Before “The Killer,” “Se7en” was Fincher’s film I had most recently rewatched. Freeman and Pitt are truly next level here, both of their characters on polar opposite sides of their careers having to deal with the most important case of their lives. Their dynamic explodes off of the script and onto the screen. The unnamed town full of trash on the streets and rain incessantly falling from the sky makes our characters think there is nothing left for them besides the case and each other. Also, I would like to shout out Gwenyth Paltrow for serving as the lone heartbeat in an otherwise incredibly dreary and dread-filled movie. 

  1. The Social Network

Lauded by many, and myself, as one of the defining films of the century, “The Social Network” is one of the great modern biopics. Coming right at the peak of the Facebook craze, “The Social Network” tells the origin of the social media platform, while showing what it cost for everyone involved, notably Mark Zuckerberg, played by Jesse Eisenberg in one of the most inspired casting choices ever. Also, in the ensemble with Eisenberg is Andrew Garfield, Justin Timberlake, Armie Hammer and Rashida Jones, with cameos from Rooney Mara and Dakota Johnson. 

“The Social Network” is the perfect pairing between Fincher and writer Aaron Sorkin, who was previously known for his work on “The West Wing” and “A Few Good Men,” and would go on to write one of my favorite movies “Moneyball.” Sorkin’s affinity for writing dialogue at a million miles an hour, full of jargon and dry humor, mixed with Fincher’s perfectionism and ability to get the absolute best out of his actors made for a perfect pairing for a movie about one of the most egotistical, yet important, figures of our time.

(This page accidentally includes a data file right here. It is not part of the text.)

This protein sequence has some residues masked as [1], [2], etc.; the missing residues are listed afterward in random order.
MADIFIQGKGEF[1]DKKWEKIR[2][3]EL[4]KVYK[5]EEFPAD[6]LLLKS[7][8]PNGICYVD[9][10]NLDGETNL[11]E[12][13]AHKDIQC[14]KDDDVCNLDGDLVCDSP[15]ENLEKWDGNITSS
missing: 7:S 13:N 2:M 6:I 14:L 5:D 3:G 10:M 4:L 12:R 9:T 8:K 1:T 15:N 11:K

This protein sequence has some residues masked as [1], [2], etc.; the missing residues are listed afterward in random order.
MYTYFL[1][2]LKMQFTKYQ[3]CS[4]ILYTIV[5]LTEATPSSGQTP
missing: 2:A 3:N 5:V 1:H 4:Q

1. Gone Girl

Absolutely iconic. “Gone Girl” is one of the three best movies of the 2010s in my opinion. “Gone Girl” serves as a dual announcement: The announcement of Rosamund Pike with arguably the best performance of the 2010s, and the re-announcement of Ben Affleck as one of our great movie stars. For a two and a half hour movie, “Gone Girl” is intensely gripping. It’s borderline impossible to tear your eyes away from the screen. One of the most visually stunning, tightly written, and edge-of-your-seat intense movies ever made. 

“Gone Girl” also sports maybe the best executed twist of the century, which leads into one of my favorite scenes ever made. Not to spoil too much for those still not initiated, but the twist followed by the “Cool girl” monologue is one of the best 10-minutes ever put to film. From there the movie crescendos and builds up to a breaking point that only Fincher could properly maneuver and execute on the level that he does. An absolute masterpiece. 

  1. Zodiac

On the right day, this is my favorite movie ever made. For my money, it is the best movie of the century. “Zodiac” is Fincher’s magnum opus, and an absolute pillar in American film-making. Featuring a ludacris ensemble of Jake Gyllenhaal, Robert Downey Jr., Mark Ruffalo, Anthony Edwards, Chloe Sevigny, John Carroll Lynch, Dermot Mulroney, Clea DuVall and Donal Logue among others, Fincher crafts one of the great crime stories, obsession stories and historical odysseys ever made.  

Thinking about the many phenomenal sequences in this movie, the opening Fourth of July sequence, the Lake Berryessa killing, the cab car killing, the news interview and a basement scene all stand out as some of the most well-made and horrifying scenes ever put to the screen. 

“There’s more than one way to lose your life to a killer,” reads the tagline for “Zodiac.” Fincher has said that this is a highly personal film for him, having grown up in San Francisco during the killings. While loosely based on Robert Graysmith’s investigative novel of the same name, Fincher conducted his own obsessive investigation into the killings for this film, with the final product serving as a presentation of he and Graysmith’s conclusions. 

With some of the best performances of all time and one of the best scripts ever written, “Zodiac” makes you just as much of an obsessive about the movie, as Graysmith and Fincher were about the case.